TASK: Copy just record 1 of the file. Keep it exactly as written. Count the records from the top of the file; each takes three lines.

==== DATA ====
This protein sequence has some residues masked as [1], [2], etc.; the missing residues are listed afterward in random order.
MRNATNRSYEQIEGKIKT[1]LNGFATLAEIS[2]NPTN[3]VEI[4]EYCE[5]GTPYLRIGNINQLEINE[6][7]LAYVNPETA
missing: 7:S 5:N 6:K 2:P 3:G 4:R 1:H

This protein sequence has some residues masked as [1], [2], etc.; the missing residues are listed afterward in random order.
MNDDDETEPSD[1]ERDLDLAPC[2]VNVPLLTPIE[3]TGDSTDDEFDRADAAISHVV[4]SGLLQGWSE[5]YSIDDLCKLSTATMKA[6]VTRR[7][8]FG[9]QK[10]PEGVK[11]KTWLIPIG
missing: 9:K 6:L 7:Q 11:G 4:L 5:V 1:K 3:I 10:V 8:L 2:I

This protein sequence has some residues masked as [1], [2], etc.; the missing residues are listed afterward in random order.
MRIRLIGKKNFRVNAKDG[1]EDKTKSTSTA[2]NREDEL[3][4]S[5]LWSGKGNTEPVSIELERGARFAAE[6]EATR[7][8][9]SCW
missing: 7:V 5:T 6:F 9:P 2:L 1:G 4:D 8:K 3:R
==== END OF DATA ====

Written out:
This protein sequence has some residues masked as [1], [2], etc.; the missing residues are listed afterward in random order.
MRNATNRSYEQIEGKIKT[1]LNGFATLAEIS[2]NPTN[3]VEI[4]EYCE[5]GTPYLRIGNINQLEINE[6][7]LAYVNPETA
missing: 7:S 5:N 6:K 2:P 3:G 4:R 1:H